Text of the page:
Doping regime is in reference to the actual frequency of doping as performed by athletes deciding to partake in the practice. Given the illegality of doping, and the potential for criminal prosecution in some counties including Austria (Gesamte Rechtsvorschrift für Anti- Doping-Bundesgesetz, 2007) [38], France (Code du sport, 2012) [39] and Italy (Disciplina della tutela sanitaria delle attività sportive e della lotta contro il doping, 2000) [40], there is considerable apprehension by some athletes to reveal exactly the doping methods and frequencies used. Given this, information is limited, but some evidence does still exit. Graham et al. [12] reported that the doping regime of an anonymous UK champion was continuous, multiple times per week, that is to say regular doses when ‘required’ to ensure maximal performance. Further information is either lacking or ambiguous, but it is safe to say that given the intellect of athletes, some will be using doping agent intermittently so to attempt to ensure evasion of detection.

Predictability of testing

Test predictability is the likelihood that an athlete choosing to partake in doping is able to predict when the anti-doping sample will be required. To elaborate, if an athlete chooses to dope, it is highly unlikely they will do so without some level of thought going into both the decision to dope and the decision as to when to use the banned substances. In the case of the latter, the decision as to when to use, will be based in part on the likelihood that they will be tested or not within the window of detectability period. This likelihood can be argued as being primarily based on the past rates of anti-doping sample collection. That is to say how frequently they and other athletes around them have been selected for sample collection. The literature does not and more than likely is not able to list the figures for an athlete’s belief of when they will be tested and so alternative source data must be used to make this determination. As such reference to the statistics available from various nation anti-doping agencies (NADA) and the world anti-doping agency is needed to make this determination. These sources demonstrate vastly differing numbers relating the amounts of testing performed on various athletes in their care. It has been reported that these figures range from 2 through to 24 tests a year [39-44]. These figures are dependent on a number of factors. These include the athlete in question, their rates of success in the events they compete, policies of the NADA, and more than likely the economic realities and resources available to the NADA. What this indicates is that the athlete in question is able to make approximate estimates on when they are likely to be tested, for example during a major competition, or before, or more generally when in a month they are likely to receive an out-of-competition test. All of which contributes to their decision making process and as such the predictability of testing.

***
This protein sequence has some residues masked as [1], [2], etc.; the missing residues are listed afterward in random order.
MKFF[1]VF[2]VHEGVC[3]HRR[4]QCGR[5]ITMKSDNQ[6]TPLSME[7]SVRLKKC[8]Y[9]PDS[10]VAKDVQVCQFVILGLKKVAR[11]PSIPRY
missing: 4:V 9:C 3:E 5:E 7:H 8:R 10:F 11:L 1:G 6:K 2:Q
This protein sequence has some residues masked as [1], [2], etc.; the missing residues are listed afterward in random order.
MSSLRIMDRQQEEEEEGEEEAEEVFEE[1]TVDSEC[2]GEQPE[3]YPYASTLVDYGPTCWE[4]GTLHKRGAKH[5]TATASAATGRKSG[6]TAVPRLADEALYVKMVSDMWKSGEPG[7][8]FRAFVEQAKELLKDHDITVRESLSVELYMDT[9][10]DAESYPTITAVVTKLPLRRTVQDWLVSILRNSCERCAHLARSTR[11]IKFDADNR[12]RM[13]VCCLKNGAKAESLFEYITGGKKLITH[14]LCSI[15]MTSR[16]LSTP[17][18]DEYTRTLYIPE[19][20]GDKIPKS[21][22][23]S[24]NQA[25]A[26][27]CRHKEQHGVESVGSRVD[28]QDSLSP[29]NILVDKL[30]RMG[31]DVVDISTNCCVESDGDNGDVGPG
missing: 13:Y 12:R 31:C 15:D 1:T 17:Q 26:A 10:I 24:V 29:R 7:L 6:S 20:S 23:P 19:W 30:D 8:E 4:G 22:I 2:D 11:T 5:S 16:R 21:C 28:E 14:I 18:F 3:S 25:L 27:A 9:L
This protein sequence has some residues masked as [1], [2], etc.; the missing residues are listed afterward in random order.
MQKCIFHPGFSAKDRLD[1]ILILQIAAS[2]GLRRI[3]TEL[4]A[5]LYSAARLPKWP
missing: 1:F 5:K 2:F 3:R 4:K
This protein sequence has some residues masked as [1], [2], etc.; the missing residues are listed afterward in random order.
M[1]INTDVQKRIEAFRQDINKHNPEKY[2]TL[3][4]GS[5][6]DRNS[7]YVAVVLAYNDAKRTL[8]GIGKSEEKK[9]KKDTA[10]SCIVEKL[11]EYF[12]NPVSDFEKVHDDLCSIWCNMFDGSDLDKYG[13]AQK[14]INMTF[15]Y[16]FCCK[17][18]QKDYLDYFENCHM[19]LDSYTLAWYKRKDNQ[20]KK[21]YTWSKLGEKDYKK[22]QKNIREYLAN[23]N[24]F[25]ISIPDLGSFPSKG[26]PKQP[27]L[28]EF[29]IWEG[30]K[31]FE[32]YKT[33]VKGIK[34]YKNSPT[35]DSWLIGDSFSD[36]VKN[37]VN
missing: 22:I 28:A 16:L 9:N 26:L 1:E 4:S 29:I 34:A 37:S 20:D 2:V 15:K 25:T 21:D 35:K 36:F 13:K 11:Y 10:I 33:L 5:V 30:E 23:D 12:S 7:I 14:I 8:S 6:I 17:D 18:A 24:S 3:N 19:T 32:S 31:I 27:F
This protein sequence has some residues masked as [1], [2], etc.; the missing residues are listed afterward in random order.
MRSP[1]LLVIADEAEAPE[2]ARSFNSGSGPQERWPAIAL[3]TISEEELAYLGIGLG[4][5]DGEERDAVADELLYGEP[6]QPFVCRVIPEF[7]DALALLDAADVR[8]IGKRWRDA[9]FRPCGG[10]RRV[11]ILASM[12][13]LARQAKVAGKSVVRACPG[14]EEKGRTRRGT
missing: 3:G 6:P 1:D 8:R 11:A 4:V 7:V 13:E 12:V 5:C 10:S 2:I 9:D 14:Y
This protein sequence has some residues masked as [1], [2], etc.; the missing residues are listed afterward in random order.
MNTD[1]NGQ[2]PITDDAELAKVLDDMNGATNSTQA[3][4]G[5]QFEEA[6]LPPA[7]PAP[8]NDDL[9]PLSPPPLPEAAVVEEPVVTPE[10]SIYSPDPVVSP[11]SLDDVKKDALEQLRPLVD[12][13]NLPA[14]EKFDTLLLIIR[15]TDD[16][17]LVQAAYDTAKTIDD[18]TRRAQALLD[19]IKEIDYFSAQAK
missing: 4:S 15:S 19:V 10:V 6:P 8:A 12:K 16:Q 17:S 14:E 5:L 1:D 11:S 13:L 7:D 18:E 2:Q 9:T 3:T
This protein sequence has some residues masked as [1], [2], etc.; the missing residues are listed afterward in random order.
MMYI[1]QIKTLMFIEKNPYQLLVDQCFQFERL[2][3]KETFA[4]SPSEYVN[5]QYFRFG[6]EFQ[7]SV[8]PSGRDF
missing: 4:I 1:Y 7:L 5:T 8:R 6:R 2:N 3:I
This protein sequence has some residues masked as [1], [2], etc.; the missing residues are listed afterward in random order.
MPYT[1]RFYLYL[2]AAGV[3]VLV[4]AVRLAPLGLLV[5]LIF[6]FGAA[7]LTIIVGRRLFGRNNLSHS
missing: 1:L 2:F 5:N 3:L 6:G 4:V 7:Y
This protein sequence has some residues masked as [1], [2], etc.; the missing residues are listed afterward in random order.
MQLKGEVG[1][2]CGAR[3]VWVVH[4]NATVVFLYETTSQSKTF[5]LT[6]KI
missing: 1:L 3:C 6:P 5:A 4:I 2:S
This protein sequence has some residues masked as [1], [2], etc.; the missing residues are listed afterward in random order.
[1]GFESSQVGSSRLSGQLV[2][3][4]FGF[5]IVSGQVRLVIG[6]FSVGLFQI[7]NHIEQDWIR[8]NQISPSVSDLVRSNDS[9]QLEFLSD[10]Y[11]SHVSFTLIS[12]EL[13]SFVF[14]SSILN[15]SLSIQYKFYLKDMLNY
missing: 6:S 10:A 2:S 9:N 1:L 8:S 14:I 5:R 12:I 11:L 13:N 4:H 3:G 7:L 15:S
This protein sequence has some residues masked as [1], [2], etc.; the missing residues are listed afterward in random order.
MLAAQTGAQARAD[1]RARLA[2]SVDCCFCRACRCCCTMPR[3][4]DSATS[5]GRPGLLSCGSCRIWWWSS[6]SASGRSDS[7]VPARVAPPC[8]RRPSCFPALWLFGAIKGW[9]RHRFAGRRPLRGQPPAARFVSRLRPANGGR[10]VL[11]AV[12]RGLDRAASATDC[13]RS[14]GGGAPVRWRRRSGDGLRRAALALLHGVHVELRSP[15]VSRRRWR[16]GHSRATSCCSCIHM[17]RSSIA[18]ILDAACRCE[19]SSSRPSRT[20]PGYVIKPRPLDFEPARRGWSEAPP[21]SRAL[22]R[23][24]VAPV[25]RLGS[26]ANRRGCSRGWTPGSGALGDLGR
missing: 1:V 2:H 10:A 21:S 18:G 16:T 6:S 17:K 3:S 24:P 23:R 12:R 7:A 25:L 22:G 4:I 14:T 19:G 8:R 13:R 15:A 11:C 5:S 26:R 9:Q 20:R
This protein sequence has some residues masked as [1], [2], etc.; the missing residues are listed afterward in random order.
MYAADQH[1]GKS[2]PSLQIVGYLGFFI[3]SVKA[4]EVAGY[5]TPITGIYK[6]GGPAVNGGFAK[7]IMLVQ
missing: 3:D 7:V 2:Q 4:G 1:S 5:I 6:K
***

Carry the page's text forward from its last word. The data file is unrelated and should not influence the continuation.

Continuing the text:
This research contains two different approaches to assessing the current effectiveness of the anti-doping system; these being a probability and a cost analysis of the current system of testing.